Category: CSS

Future Imperfect 2.0

A near-complete website rewrite

I spent a few weeks in August rewriting this website, and as promised here are the deets. The source code is available here under the MIT license.

Background

When I initially put this website together in January 2018, I used Julio Pescador’s Hugo port of the Future Imperfect theme. I’d heard good things about Hugo, I wanted to write blog posts in Markdown, and it was a good-looking theme that required minimal additional setup. It served me well for over a year, but a few things kept bothering me:

  1. The styling was very difficult to modify – it was nearly 3000 lines of CSS in a single file, with many duplicated colours and styles.
  2. The theme relied on a lot of JavaScript libraries: jQuery, highlight.js, Fancybox, Skel
    1. My simple static website was serving up hundreds of kilobytes of largely unnecessary scripts. As someone who grew up using a dialup modem, this offended me.

My goal was to rewrite the Hugo theme for extensibility and performance, and I figured it would take maybe a week. Of course, it took about 3 times that.

Dark Mode on the Web

Using the prefers-color-scheme media selector

I recently rewrote most of this website (more on that soon!) and it’s now much easier to work on. Last week, I shipped a feature that I really like: dark mode using the new prefers-color-scheme media query. If you have dark mode enabled in your OS and a reasonably new browser, reillywood.com now shows you a dark UI using the Solarized colour scheme:

Tailwind CSS

Web styles designed from scratch

I recently overhauled the UI for my letter builder web app, switching from Bootstrap to a neat framework named Tailwind CSS. It’s been great so far.

I dabble in web development, but it’s not “my thing”. Most of my time is spent on back-end systems and the occasional native UI. When I’m building a web UI, I usually spend a lot of time on MDN or W3Schools looking up syntax details.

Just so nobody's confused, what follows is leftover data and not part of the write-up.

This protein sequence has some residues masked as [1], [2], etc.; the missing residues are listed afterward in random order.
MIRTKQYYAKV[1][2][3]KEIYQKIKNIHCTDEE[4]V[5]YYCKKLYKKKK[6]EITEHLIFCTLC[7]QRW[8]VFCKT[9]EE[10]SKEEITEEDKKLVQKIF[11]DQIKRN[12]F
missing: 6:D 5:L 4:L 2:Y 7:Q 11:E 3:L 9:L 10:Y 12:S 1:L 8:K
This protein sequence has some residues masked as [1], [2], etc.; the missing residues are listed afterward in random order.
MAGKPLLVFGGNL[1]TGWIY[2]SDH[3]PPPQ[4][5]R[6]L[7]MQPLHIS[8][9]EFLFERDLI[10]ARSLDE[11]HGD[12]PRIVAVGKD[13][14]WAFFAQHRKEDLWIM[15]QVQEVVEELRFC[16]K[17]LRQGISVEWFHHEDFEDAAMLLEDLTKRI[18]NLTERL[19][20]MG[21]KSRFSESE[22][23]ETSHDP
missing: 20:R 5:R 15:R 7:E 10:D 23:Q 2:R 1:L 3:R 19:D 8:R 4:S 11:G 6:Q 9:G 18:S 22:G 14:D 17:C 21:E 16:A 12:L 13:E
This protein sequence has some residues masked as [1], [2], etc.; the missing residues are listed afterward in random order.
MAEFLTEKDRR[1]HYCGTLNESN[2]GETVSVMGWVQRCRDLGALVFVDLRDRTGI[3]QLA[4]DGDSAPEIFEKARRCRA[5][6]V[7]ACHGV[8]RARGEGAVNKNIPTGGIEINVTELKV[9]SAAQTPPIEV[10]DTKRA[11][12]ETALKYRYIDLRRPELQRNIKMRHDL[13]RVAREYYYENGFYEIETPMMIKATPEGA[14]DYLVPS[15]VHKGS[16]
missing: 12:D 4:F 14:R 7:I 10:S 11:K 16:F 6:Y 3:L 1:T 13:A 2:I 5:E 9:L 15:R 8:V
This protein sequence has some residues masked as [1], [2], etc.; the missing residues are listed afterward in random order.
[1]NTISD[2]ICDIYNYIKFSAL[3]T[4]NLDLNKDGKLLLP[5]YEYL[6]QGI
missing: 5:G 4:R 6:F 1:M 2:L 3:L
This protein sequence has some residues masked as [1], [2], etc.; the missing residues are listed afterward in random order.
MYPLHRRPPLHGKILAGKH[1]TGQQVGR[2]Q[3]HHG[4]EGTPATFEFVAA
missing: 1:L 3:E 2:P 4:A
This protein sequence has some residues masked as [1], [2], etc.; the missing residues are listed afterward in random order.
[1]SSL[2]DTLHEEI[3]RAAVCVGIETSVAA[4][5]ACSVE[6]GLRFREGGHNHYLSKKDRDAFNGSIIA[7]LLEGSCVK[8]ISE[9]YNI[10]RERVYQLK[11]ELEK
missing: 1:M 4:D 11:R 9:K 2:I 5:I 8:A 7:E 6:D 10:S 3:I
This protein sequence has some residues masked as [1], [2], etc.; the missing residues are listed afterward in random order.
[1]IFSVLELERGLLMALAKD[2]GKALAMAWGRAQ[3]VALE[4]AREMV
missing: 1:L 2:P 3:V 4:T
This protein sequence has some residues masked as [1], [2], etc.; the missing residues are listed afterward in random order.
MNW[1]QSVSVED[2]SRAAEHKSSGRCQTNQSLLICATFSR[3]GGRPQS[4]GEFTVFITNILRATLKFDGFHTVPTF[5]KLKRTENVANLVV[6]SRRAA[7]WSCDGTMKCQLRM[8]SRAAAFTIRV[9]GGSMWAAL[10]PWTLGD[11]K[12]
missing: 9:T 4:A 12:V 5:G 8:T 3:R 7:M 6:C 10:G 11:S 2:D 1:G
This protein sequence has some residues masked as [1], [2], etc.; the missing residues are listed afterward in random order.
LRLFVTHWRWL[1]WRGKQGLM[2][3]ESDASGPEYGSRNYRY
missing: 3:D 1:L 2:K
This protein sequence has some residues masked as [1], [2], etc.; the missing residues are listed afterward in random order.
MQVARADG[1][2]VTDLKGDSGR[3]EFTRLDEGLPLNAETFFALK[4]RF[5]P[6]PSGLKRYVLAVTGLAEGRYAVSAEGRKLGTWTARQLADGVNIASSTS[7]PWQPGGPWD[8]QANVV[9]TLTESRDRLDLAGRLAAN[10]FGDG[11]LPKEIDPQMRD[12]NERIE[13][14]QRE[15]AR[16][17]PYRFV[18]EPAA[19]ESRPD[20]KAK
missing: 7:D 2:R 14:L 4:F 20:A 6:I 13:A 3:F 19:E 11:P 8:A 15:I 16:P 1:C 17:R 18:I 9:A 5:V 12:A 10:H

Tailwind

Enter Tailwind. It’s a utility-first CSS framework, which in practice means they give you a whole bunch of “utility” classes which are effectively aliases for common styles. Here’s an example from when I was styling a button:

<button class="bg-blue-dark text-sm text-white rounded py-2 px-4 my-2"/>

With these classes, I’m saying that I want a dark blue background, small white text, 2 units of padding on the top and bottom (py-2), 4 units of padding on the left and right (px-4), 2 units of margin on the top and bottom (my-2), and rounded corners. Whew!

Right away, we can notice a few advantages relative to the normal way of doing things:

  1. This is fast to iterate on. I can add another utility class in-line without digging through my CSS file and reasoning about selectors.
  2. The class names are concise yet informative. py-2 is clearly operating on the Y axis (top and bottom), which is much easier to remember than a padding style with multiple unlabeled values.
  3. I have fewer choices to make. I didn’t need to worry about whether to use #0033CC or #0000FF for a dark blue, I just asked for dark blue. Same thing with padding+margins, I just chose from a small set of integers instead of wondering whether to do 0.5rem or 0.6rem.

Isn’t putting all your styles inline just asking for trouble?

Yes, this can get out of hand if you put too much stying inline – but Tailwind utility classes can be extracted into components as soon as you need some additional abstraction. The authors even recommend that:

Tailwind encourages a “utility-first” workflow, where new designs are initially implemented using only utility classes to avoid premature abstraction.

While we strongly believe you can get a lot further with just utilities than you might initially expect, we don’t believe that a dogmatic utility-only approach is the best way to write CSS.

Curation VS organic growth

I’m being a little hard on the “usual” way of writing styles in CSS. The web grew more-or-less organically, so it’s not fair to expect an overall design from the mess of styles available to modern browsers. Thankfully, that’s where projects like Tailwind come in.

It’s remarkable how much nicer it is to build web UIs when working with a thoughtfully curated and documented subset of styles. Sometimes a big step forward doesn’t need to come from a clever technical breakthrough – simply organizing existing information+symbols in a better way can reap massive benefits.

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I'm a software engineer in Vancouver, Canada. I'm interested in databases, urban planning, computing history, and whatever else catches my fancy.

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